Edev_501 Response wk8_1

Finding ground zero: An investigation into ultimate credibility

“Those who claim for themselves to judge the truth are bound to possess a criterion of truth.”

– Sextus Empiricus


Searching for absolute truth is futile. Meanings are uncertain, and we are limited to “the logical clarification of [others’] thoughts” (Wittgenstein, 1922, p. 44). We understand others’ meanings by using their texts as evidence of their perspectives and ideologies (Poulson & Wallace, 2003. We conduct “hermeneutic cycles” on distinct textual elements by extracting and replacing them to uncover their context and subtext (Eagleton, 1996, p. 64). Sextus’ quotation ties Wittgenstein’s uncertainty and our subjective positioning against others’ texts; in our drive to understand we need criteria with which to understand.

Lower case, truth is a continuum from absolute veracity to absolute falsity. Readers need to establish their definition of truth to satisfy texts’ truth status. Following Poulson and Wallace (2003), the focus of investigation is non-trivial language that employs concept, metaphor, perspectives, assumptions and ultimately to ideologies. This essay follows some of the early claims in Huisman and Naidoo (2006) (H&N) to establish their likely truth value. This action logically precedes any other and is necessary preliminary to judging any other ideology. Only the first pages are analysed as they indicate clearly the unreliability of the article as being unqualifiedly biased and opinionated.


The first red flag comes in the introduction where H&N set up a straw-man argument. They claim that the Bergen Communiqué neglects any discussion of professional doctorate programmes and focusses only on the traditional PhD structure. However, the relevant section from the Bergen document does not distinguish between any types of doctorate. This distinguishing action is done by H&N.

The final sentence on page 2 is entirely predicated on a reference for its truth value. Let’s follow that reference. H&N mention a, “problem of brain-drain” and cite one of the author’s earlier (2002) works in defence. In this work, the issue of brain-drain is offered as an unsupported and unreferenced conclusion (p. 158). The second claim, “the perceived unattractiveness of an academic career”, takes us again to the 2002 article. For this, they reference Finkelstein, Seal, and Schuster (1998) whose statistics were severely criticised by a reviewer (Fairweather, 2000). Basing a claim on what seems to be questionable statistics is often labelled cherry-picking. We stay with Huisman’s 2002 article to follow up the 2006 claim about low salaries. Far more problematic was the next reference. Huisman (2002) cites Welch (1998) for support. Huisman’s first sentence reads: “Internationally, the fault lines of an uncertain academic career are becoming increasingly apparent.” Welch’s reads: “Internationally, the fault line of an uncertain future are becoming increasingly evident”. Similarly, Huisman’s assertion regarding salaries follows Welch’s verbatim. This is flagrant plagiarism!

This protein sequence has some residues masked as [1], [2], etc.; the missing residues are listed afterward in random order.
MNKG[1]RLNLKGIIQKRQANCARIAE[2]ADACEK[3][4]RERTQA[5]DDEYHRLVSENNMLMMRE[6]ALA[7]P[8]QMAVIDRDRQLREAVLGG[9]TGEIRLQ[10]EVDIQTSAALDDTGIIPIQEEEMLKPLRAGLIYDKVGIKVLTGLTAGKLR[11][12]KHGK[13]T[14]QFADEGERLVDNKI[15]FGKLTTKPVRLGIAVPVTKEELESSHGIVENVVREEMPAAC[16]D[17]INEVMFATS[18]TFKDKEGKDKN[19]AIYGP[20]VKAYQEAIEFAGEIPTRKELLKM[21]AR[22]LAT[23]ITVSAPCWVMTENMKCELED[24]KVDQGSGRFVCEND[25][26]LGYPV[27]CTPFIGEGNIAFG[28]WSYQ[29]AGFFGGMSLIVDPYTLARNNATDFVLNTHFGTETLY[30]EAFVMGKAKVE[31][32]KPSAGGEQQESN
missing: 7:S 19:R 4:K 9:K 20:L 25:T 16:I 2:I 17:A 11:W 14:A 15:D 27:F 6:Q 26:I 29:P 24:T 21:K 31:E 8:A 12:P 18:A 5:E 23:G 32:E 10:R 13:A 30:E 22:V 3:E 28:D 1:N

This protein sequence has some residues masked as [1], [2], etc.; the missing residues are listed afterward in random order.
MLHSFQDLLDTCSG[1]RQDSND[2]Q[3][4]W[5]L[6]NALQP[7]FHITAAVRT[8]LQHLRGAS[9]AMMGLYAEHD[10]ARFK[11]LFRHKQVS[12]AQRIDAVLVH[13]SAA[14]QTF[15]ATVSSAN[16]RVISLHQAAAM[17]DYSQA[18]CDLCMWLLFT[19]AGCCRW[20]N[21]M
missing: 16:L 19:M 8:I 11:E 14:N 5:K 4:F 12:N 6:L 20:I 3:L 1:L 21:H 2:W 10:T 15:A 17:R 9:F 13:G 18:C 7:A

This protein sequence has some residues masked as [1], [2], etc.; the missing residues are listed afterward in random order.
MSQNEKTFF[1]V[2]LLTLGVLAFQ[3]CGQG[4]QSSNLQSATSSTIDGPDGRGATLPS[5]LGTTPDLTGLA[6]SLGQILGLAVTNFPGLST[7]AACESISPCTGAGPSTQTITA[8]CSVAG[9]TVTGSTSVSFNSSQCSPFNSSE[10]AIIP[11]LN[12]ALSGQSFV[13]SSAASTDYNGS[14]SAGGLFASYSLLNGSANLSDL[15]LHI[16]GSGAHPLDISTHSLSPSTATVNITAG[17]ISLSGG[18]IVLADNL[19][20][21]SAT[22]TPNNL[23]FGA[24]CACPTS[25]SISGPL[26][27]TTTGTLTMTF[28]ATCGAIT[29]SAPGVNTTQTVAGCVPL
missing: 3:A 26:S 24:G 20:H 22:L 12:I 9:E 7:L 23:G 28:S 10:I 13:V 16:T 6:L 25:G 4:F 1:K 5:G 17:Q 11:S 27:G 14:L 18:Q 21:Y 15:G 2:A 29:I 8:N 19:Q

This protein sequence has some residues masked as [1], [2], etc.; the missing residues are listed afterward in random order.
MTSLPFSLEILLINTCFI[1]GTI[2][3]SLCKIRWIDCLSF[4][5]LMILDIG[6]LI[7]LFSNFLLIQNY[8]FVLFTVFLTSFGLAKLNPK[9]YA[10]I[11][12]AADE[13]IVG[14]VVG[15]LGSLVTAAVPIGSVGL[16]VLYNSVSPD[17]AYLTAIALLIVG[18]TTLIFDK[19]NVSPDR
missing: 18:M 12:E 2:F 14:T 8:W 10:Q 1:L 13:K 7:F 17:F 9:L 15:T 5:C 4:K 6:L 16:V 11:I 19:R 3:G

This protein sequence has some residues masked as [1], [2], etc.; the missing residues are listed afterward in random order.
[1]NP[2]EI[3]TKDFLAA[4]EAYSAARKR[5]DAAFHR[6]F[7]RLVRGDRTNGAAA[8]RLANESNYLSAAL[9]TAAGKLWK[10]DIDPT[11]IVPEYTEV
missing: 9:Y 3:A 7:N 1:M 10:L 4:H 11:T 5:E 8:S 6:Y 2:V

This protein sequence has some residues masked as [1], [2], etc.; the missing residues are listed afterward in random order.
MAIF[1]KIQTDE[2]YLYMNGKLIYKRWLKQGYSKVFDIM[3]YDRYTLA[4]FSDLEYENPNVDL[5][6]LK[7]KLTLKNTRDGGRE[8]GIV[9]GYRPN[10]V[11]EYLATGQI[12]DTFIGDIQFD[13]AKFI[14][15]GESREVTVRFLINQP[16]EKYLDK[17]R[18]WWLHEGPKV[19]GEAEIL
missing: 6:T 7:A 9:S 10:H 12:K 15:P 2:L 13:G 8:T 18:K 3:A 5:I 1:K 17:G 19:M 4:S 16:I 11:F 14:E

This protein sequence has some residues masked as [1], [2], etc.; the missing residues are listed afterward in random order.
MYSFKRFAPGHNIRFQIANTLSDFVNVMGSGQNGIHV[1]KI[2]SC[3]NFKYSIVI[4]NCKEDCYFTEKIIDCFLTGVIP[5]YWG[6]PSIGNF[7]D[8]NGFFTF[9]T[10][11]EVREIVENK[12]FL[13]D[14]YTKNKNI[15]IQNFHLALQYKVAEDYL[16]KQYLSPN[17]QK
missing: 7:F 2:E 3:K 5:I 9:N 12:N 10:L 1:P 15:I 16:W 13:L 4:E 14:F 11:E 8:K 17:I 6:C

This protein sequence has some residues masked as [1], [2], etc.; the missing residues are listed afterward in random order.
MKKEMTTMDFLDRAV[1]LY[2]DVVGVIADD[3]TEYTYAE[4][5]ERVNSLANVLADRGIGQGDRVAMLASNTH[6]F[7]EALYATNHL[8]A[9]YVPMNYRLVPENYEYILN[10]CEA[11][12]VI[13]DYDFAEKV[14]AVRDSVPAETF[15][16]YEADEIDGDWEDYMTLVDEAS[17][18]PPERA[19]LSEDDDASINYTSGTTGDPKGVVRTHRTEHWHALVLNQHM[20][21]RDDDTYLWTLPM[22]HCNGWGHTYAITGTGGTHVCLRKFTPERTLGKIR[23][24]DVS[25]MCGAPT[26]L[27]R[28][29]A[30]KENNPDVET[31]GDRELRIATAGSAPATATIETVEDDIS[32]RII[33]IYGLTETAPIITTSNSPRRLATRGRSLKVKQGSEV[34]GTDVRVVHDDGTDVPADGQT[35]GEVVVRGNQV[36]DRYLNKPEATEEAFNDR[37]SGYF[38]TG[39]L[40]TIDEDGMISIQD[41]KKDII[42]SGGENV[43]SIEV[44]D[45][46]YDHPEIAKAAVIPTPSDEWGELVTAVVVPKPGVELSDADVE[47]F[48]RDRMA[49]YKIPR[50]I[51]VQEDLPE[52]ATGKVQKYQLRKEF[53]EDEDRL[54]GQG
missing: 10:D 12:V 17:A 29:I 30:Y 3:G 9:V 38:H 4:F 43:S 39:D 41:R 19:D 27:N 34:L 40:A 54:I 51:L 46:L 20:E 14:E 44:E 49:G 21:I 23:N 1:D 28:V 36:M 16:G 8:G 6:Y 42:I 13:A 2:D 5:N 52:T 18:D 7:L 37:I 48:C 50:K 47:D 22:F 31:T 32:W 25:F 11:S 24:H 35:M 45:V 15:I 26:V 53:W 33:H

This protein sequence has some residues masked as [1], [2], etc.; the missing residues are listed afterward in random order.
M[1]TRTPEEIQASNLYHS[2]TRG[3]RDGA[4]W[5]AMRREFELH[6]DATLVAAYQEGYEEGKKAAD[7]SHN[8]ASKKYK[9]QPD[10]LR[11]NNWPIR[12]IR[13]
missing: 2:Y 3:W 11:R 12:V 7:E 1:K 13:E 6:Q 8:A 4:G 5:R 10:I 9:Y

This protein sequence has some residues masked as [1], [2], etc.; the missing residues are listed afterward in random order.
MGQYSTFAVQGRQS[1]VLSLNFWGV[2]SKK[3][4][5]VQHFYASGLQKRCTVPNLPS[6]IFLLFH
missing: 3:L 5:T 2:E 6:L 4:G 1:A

Plagiarism aside, we need to probe the veracity of these claims, we must follow Welch’s two references. The first is about the reduction in governmental funding. Welch relies on data from Australia and Mexico to support his claim that retrenchments occurred globally. It is highly doubtful that a worldwide phenomenon can be generalised from the data of just two countries. The Australian reference took us to Harman (1996). Unfortunately, it was not possible to locate the exact article, but some of Harman’s other work is available. In Harmer (2002), he discusses the Australian government’s funding of PhD funding reduction. This number, however, is unsupported. The veracity status of Welch’s use of Harman is, likewise, uncertain. When the Mexican source was found to be a two-page brief description piece of the situation in Mexico (Ordorika, 1996) that had no statistics or references, I arrived at the conclusion that H&N’s article may be an interesting opinion piece, but that very little of it could be trusted.


Eagleton, T. (1996). Literary theory: An introduction. Minneapolis: University of Minnesota Press.

Fairweather, J. S. Review of The new academic generation: A profession in transformation. The Journal of Higher Education, 71(3), 368-370.

Finkelstein, M. J., Seal, R. K., & Schuster, J. H. (1998). The new academic generation: A profession in transformation. Baltimore: John Hopkins University Press.

Harmer, G. (2002). Producting PhD graduates in Australia for the knowledge economy. Higher Education Research and Development, 21(2), 179-190.

Huisman, J., & Naidoo, R. (2006). The professional doctorate: From Anglo-Saxon to European challenges. Higher Education Management and Policy, 18(2), 51–63.

Huisman, J., de Weert, E., & Bartelse, J. (2002). Academic careers from a European perspective. The Journal of Higher Education, 73(1), 141-160.

Ordorika, I. (1996). Mexican higher education in transition: From politically to financially driven public policies. International Higher Education, 5, 7-8.

Poulson, L., & Wallace, M. (Eds.). (2003). Learning to read critically in educational leadership and management. London: Sage.

Wittgenstein, L. (2010/ 1922). Tractatus Logico-Philosophicus. Project Gutenberg e-book. Retrieved from: http://www.gutenberg.org.

About theCaledonian

Scot living in north Japan teaching at a national university.
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